Chapter 44: - Page 5 of 6

An Examination of Conscience

(English version of “Noli Me Tangere”)

The sick girl, in the meantime, raised the handkerchief to her eyes several times and her breathing became more noticeable.

What a good soul! thought the old woman. She who is so obedient and submissive to every one! I’ve committed more sins and yet I’ve never been able really to cry.

She then began the fifth commandment with greater pauses and even more pronounced snuffling, if that were possible, and with such great enthusiasm that she did not hear the stifled sobs of her niece. Only in a pause which she made after the comments on homicide, by violence did she notice the groans of the sinner. Then her tone passed into the sublime as she read the rest of the commandment in accents that she tried to reader threatening, seeing that her niece was still weeping.

Weep, daughter, weep! she said, approaching the bed. The more you weep the sooner God will pardon you. Hold the sorrow of repentance as better than that of mere penitence. Weep, daughter, weep! You don’t know how much I enjoy seeing you weep. Beat yourself on the breast also, but not hard, for you’re still sick.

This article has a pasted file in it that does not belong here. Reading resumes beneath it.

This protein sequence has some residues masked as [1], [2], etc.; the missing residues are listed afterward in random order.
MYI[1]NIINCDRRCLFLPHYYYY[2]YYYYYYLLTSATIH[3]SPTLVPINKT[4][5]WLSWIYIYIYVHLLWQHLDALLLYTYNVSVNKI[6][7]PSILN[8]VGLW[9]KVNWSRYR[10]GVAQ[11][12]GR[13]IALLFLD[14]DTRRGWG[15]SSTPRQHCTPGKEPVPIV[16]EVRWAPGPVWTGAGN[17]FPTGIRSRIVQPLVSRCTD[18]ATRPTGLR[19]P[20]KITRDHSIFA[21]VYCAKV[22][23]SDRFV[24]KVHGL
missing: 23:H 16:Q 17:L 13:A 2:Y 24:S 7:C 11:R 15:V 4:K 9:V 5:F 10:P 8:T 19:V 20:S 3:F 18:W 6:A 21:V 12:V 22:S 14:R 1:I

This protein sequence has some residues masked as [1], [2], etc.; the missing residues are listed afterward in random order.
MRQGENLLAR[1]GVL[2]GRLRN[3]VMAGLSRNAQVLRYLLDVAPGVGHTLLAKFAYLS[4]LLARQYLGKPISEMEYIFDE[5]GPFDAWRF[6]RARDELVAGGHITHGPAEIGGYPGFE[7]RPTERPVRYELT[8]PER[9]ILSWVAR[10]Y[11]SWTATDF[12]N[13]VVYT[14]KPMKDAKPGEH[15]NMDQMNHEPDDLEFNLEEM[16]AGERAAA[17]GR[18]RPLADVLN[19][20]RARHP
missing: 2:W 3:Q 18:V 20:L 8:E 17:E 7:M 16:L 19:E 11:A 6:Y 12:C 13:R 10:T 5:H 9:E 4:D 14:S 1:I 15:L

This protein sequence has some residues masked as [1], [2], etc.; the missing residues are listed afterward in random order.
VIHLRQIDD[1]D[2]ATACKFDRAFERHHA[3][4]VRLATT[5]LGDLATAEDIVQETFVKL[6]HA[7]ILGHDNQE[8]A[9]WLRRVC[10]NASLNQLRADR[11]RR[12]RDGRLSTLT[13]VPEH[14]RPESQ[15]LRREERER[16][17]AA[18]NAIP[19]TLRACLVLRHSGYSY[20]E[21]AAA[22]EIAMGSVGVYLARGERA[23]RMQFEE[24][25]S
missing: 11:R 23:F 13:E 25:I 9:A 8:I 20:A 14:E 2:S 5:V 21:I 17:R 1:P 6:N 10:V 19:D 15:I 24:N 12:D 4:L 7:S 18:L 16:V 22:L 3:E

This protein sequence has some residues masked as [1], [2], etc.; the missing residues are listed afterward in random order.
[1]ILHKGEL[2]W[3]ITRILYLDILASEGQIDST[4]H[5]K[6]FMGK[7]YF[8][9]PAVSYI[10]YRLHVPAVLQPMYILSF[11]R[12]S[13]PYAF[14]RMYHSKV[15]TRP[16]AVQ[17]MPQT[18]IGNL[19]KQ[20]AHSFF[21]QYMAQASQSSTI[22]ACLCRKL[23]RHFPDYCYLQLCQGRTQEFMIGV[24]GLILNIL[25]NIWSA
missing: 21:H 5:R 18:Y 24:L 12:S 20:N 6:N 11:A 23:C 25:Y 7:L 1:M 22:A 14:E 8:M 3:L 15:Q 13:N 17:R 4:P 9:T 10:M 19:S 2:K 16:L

But, as if her sorrow needed mystery and solitude to make it increase, Maria Clara, on seeing herself observed, little by little stopped sighing and dried her eyes without saying anything or answering her aunt, who continued the reading. Since the wails of her audience had ceased, however, she lost her enthusiasm, and the last commandments made her so sleepy that she began to yawn, with great detriment to her snuffling, which was thus interrupted.

If I hadn’t seen it with my own eyes, I wouldn’t have believed it, thought the good old lady afterwards. This girl sins like a soldier against the first five and from the sixth to the tenth not a venial sin, just the opposite to us! How the world does move now!

So she lighted a large candle to the Virgin of Antipolo and two other smaller ones to Our Lady of the Rosary and Our Lady of the Pillar, [2] taking care to put away in a corner a marble crucifix to make it understand that the candles were not lighted for it. Nor did the Virgin of Delaroche have any share; she was an unknown foreigner, and Aunt Isabel had never heard of any miracle of hers.

[2] The famous Virgin of Saragossa, Spain, and patroness of Santa Cruz, Manila.—TR.

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